RICH ZWIEBEL: I started installing mix-minus systems for corporate boardrooms in the 1980s. While the concept was an effective one, we set the levels for each path by – literally – soldering in resistors. This was really impractical and time consuming. You also thought long and hard before changing any levels in the matrix since it required soldering.
Around 1990, I designed the audio conferencing and sound reinforcement systems for American Airlines’ corporate headquarters. This included a large, 65-seat conference room. As I did not want to do any more soldering, I came up with the idea to use a live sound monitor mixer to create the mix, including certain channels out of phase with others, and I added automixers to the console’s insert loops. This allowed me to create a mix-minus with 65 inputs and about 15 outputs. While this worked well, it took forever to set up as there were so many knobs to turn…
At the same time, I was designing a new audio system for the United States Senate Chamber. The Chamber system was using outdated technology. I wanted to do a mix-minus but realised that to adjust level would take 10,000 knobs (100 inputs x 100 outputs) just to cover the Senator’s themselves. (…And of course there were all those other functions such as EQ and limiting on top of that.)
So: if I could have a computer screen with a graphical layout of the Senate Chamber and a way to select any desk, all desks, or any subset of the desks, and then turn a knob, whether it is level, EQ, or any other signal processing, I would be changing the entire selected group of desks at once. That was part of the ‘a-ha!’ moment. The other was just being in the field on a large project such as a stadium and realising that if I felt that I needed to add something such as a delay or limiter… this would result in having to deal with a complex and expensive change order process.
The networked speakers idea came from laying out many large facilities large speakers and realising how inflexible, labour intensive, and expensive that was. The other idea: Configurable DSP, changing wired-together analogue equipment, to drawing pictures on a computer screen, hitting compile and having it ‘become’ that audio system. The idea also included ‘soft’ controls on a computer screen, rather than the hardware-based controls of the time.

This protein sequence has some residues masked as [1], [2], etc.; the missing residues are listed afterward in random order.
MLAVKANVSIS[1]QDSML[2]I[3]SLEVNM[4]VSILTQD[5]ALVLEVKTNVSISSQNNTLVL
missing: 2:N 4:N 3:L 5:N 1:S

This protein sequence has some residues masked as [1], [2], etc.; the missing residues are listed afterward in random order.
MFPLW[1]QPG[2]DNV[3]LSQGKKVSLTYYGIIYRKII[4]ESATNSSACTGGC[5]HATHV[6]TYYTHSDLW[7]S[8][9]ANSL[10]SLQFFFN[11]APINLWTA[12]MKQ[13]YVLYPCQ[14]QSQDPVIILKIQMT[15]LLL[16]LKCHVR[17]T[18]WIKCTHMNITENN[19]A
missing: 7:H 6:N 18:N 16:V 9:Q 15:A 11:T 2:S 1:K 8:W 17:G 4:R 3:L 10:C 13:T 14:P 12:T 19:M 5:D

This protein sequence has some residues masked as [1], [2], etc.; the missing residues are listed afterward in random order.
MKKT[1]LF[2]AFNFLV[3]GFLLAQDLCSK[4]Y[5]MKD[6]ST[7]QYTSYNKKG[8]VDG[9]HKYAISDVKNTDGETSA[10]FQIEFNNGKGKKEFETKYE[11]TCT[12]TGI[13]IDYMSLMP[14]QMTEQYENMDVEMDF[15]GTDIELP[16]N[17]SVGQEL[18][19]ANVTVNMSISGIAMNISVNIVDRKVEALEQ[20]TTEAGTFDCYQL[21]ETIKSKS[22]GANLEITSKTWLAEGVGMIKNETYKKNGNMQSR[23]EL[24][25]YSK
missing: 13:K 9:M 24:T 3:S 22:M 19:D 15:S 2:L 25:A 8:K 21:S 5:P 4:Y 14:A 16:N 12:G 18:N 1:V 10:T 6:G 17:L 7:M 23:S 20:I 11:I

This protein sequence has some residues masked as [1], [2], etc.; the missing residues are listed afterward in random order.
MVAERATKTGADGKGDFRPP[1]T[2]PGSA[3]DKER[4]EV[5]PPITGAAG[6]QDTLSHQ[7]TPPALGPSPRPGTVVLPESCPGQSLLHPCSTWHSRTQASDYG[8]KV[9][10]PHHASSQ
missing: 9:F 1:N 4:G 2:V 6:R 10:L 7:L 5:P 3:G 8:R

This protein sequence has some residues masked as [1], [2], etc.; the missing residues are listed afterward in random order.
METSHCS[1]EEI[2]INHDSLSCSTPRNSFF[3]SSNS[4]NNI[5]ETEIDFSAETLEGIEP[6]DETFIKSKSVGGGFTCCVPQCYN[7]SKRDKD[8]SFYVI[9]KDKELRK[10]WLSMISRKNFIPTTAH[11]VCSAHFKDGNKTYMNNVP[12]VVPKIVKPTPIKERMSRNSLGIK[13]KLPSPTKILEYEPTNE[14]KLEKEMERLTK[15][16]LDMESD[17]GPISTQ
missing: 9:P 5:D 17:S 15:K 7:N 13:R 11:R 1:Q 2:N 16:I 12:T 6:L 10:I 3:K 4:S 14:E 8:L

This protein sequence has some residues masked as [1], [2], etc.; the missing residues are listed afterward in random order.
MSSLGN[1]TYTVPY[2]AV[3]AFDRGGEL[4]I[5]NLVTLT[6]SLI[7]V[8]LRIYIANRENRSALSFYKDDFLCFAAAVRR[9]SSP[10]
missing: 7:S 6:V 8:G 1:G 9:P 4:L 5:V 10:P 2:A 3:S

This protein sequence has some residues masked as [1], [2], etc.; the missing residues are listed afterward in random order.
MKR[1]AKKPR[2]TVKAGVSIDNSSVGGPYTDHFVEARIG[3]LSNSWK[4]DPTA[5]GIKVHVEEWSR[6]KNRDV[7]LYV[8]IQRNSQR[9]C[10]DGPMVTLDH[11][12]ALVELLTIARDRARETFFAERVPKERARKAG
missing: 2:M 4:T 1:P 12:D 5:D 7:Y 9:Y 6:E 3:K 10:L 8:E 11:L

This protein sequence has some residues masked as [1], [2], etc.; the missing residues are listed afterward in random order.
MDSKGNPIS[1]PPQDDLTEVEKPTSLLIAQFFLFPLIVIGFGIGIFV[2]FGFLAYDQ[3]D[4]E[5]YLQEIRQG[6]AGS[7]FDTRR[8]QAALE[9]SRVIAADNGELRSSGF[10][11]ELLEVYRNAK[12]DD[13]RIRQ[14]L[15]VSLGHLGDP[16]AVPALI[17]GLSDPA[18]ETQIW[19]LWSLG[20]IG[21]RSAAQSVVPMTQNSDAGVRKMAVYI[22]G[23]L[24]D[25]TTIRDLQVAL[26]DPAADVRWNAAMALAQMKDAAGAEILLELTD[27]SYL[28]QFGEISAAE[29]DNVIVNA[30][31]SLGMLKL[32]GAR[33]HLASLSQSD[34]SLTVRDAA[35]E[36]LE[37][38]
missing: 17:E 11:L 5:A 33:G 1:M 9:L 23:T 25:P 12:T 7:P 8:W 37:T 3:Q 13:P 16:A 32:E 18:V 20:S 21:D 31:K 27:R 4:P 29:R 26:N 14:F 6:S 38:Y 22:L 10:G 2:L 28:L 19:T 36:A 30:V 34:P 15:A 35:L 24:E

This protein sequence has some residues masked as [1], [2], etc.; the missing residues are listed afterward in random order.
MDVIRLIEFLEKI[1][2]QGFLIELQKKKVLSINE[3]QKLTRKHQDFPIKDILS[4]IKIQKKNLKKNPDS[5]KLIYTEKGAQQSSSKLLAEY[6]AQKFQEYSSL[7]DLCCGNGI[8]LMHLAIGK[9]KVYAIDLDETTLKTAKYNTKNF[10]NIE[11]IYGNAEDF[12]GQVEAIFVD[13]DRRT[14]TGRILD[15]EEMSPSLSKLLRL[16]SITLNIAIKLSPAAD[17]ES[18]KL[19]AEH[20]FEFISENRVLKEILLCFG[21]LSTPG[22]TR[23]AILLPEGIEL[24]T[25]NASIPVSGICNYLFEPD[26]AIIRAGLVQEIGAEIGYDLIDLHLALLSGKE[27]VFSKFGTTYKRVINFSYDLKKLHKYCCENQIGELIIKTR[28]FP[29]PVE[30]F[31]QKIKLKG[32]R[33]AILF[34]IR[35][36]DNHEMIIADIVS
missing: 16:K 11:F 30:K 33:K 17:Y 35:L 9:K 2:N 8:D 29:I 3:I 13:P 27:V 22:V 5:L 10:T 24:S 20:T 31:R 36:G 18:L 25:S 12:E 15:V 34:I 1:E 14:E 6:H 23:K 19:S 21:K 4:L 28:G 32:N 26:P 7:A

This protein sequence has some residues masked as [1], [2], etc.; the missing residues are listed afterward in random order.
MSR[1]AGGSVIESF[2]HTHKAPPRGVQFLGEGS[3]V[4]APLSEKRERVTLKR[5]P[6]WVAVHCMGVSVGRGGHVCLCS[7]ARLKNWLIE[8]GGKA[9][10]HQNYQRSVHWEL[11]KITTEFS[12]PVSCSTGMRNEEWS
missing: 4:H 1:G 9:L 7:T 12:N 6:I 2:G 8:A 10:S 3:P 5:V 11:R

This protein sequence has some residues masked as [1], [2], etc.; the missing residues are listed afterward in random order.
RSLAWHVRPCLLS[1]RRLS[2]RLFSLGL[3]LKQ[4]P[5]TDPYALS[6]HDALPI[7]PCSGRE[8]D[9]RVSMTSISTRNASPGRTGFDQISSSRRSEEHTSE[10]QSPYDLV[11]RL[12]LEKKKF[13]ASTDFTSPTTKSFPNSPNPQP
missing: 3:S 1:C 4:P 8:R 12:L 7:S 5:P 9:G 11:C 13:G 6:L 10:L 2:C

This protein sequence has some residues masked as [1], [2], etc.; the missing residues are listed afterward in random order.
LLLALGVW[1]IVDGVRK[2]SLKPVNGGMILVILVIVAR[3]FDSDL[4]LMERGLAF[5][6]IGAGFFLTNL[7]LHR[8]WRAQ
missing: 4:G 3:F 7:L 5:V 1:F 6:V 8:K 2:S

What was the disruptive thing about this ‘invention’? Configurable DSP would go on to change the way we design and build audio systems. It ended the old-fashioned method of using individual hardware products that are mounted in equipment racks and then hard-wired together. Instead, people started to use computers to design and use audio systems. This was the fundamental change.
It was a lot of fun to basically change how things are done. Nobody else did this.
In 1992, I was a consultant at the Joiner Rose Group, where I designed both audio systems and acoustical solutions for a wide variety of projects. The company I then created to develop technology, Peak Audio, licensed Configurable DSP to Peavey and it was sold as MediaMatrix, which was the first configurable DSP on the market; it proved to be a game-changer.
The ‘networked speakers’ idea eventually became CobraNet, which we licensed to over 50 companies. This also changed the industry, starting the change from analogue wiring to using networks to transport audio
When we introduced CobraNet, there was another fundamental shift from huge bundles of hard-wired cables with many types of connectors to simply making use of a network to route and transport audio.
These inventions, changed the way our industry works. Most systems in use today use configurable sound processing. The current generation of system designers assume that is how they will set up their system.
And networked audio has become the way audio transport is undertaken worldwide. It would be unusual to see a new large audio system that still depends purely upon analogue wiring.
While I am often credited with these innovations, it really is the great team of engineers that did all the hard work to make these ideas happen. I still work with most of that original team at QSC.
Call it my ‘Genius’ moment: in reality, it took a team of brilliant engineers to turn these ideas into reality.
Pictures: Top: Rich Zwiebel. Bottom: CobraNet was implemented in devices such as the QSC BASIS 922uz, an ‘8×8 CobraNet Enabled Control and Monitoring Signal Processor.
Published earlier this year and sponsored by QSC Audio, Genius!2 is the second edition of Genius!, celebrating those clever people whose inventions have transformed the world of professional audio. The 30-page supplement is also available to read in a handy digital-edition form